A few months ago, I was standing in a crowded elevator when Jamie Dimon, the chief executive of JPMorgan Chase, stepped in. When he saw me, he said in a voice loud enough for everyone to hear: “Why does The New York Times hate the banks?” It’s not The New York Times, Mr. Dimon. It really isn’t. It’s the country that hates the banks these days. [Joe Nocera/NYT]
Do you have a question for us? About anything? Send it here with the subject line “What do you think of this, Dealbreaker?”
Q: If you had to assemble hedge fund all-star team, that would invest together for a year or five or whatever time-horizon we decide on (the All-Star Game, it’s them versus the market), which managers would be on it? Read more »
Last month, Citigroup announced that it was mulling over the idea of relieving 3,000 employees of their commitments to the firm. A couple weeks later, it decided that yes, that sounded like a good idea, and began giving people the signal. Perhaps to a) send a message that no one should get comfortable yet and b) make it clear to existing staff holding out hope that it was true their direct report just ran out for a pack of smokes and would be “back in 10″ that no, Daddy’s not coming home, Uncle Vik announced today: Read more »
“Is Lloyd Blankfein ready to leave the firm?” Chaz has apparently hunted down some of Lloyd’s “friends,” who may or may not have told him LB might be ready to leave the firm, might not be ready to leave the firm or hasn’t decided what he’s feeling at the moment. Read more »
As you may have heard, the Galleon insider trading trial kicks off this week, with Raj Rajaratnam himself expected to take the stand at some point. Like every trial by jury, the process of selecting jurors will prove a formidable task, given the complicated nature of the case, and that the defense needs to make sure the fate of their client will not be left to biased individuals, with certain opinions about Wall Street and Raj in particular. The thing about prejudice, though, is that it doesn’t always present itself in the most direct possible way. Few people will probably offer, for example, that they’re “of the mind that anyone working in the financial services industry is a greedy, corrupt bastard guilty of whatever he or she has been accused of,” but if you took a gander at their reading material and saw highlighted and underlined articles by a certain writer for Rolling Stone you might get an inkling of their point of view. To that end, the questionnaire potential jurors will be asked to fill out for the Galleon trial hit on every possible area where one’s bias could be revealed. Here’s a sampling of the questions:
* Do you like to read books? ______ Yes ______ No If yes, What types of books do you read? ___________________________________
* What TV shows, newscasts, radio shows and internet websites do you enjoy on a regular basis?
* Do you have strong positive or negative views about any of the following individuals. Federal law enforcement agencies, such as the FBI? ____ Yes ____ No Wall Street Executives? ____ Yes ____ No Technology Company Executives ____ Yes ____ No Prosecutors? ____ Yes ____ No Defense Counsel? ____ Yes ____ No If Yes, what are your views? ___________________________________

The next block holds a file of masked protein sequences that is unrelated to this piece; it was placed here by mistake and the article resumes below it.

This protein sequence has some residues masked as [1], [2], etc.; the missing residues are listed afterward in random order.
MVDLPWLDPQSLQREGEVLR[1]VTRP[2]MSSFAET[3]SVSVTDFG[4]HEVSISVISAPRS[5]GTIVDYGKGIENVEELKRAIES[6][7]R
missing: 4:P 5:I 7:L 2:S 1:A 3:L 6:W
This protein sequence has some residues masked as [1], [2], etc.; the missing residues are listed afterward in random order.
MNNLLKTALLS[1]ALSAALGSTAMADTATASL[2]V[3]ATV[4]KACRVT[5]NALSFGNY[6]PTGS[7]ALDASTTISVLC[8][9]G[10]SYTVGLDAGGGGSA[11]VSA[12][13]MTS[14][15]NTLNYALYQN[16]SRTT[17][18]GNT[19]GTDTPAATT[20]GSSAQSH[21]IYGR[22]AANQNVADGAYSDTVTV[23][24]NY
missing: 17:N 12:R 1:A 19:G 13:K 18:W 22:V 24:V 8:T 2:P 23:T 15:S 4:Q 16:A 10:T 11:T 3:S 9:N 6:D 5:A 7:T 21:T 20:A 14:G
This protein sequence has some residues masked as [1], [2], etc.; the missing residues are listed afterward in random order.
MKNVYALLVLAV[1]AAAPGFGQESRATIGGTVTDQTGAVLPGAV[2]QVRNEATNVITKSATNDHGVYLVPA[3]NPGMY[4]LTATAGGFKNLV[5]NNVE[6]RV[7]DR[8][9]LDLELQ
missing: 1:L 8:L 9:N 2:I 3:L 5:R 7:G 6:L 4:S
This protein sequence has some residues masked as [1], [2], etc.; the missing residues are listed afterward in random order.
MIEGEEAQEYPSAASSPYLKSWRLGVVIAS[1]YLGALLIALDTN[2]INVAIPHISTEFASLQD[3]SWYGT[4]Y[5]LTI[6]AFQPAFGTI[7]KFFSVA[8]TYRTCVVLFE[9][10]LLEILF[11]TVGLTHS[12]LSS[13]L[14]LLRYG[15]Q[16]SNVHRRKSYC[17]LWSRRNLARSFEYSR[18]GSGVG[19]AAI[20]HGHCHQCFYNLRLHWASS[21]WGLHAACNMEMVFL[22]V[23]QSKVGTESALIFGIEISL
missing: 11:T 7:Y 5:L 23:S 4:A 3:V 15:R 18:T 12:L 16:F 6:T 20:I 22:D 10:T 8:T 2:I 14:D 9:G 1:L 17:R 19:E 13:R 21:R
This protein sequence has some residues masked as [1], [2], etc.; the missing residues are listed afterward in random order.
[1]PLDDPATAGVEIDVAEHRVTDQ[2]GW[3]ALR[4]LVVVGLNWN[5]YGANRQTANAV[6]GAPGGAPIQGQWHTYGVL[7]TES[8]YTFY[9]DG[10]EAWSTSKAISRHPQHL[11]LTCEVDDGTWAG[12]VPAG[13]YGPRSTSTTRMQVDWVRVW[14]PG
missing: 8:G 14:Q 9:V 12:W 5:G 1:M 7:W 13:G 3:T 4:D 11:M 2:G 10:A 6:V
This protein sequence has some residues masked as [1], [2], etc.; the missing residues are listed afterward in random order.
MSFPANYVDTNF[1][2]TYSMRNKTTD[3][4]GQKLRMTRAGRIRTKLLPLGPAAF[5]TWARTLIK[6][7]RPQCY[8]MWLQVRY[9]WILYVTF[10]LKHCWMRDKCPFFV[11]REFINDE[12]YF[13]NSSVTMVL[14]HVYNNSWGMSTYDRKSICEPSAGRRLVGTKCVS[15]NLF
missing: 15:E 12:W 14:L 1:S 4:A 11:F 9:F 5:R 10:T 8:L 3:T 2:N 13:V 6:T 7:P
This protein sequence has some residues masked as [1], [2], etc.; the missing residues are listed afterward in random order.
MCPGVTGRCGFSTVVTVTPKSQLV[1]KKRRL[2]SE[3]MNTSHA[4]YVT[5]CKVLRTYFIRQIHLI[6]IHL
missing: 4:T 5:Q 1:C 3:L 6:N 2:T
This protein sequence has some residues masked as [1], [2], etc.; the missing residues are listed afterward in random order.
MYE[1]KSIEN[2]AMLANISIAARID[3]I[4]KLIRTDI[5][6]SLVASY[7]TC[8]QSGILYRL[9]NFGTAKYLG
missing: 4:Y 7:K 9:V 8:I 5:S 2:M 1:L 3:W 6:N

* Hedge Funds have been reported in the news over the past few years. Do you have any feelings concerning this industry? ____ Yes ____ No If Yes, please describe your feelings: _________________________
* How knowledgeable or familiar do you consider yourself to be about Hedge Funds? Please explain.
* How honest do you think Wall Street Executives are?
1 Not at All Honest
2 Below Average Honesty
3 Average Honesty
4 Above Average Honesty
5 Extremely Honest
Please explain your answer. ________________________
And here are some questions that will be posed in a follow-up session: Read more »
Jamie Dimon Will Scratch The Eyes Out Of The Next Journalist To Paint All Bankers With The Same BrushBy Bess Levin
Earlier this week in Davos, Jamie Dimon said that when his and other banks are asked to comply with ‘irrational regulation,’ the sensation feels a lot like taking it in the ass. Which is to say, he doesn’t like it. His dislike for the figurative equivalent of anal rape, however, pales in comparison to what he feels for idiot reporters who think everyone on Wall Street is the same, i.e. reckless, greedy and responsible for taking down the economy with their bare hands. JPMorgan and its commander and chief couldn’t be more different than the fuck-ups at places like, say, Lehman Brothers and Bear Stearns (and Citi). Just because they’re in the same industry doesn’t mean they’re the same. One ignorant twit at Davos panel entitled “The Next Shock, Are We Better Prepared?” was unaware of the distinction; and after asking the JPMorgan chief about what he thought of “Americans who had directed their anger against the banks for the bailout” was offered an explanation a media person could understand.
Dimon visibly turned more animated, replying that “it’s not fair to lump all banks together.” The TARP program was forced on some banks, and not all of them needed it, he said. A number of banks helped stabilize things, noting that his bank bought the failed Bear Stearns. The idea that all banks would have failed without government intervention isn’t right, he said defensively. “I don’t lump all media together….There’s good and there’s bad. There’s irresponsible and ignorant and there’s really smart media. Well, not all bankers are the same.”
Clearly “aggrieved by the question,” he went on. Read more »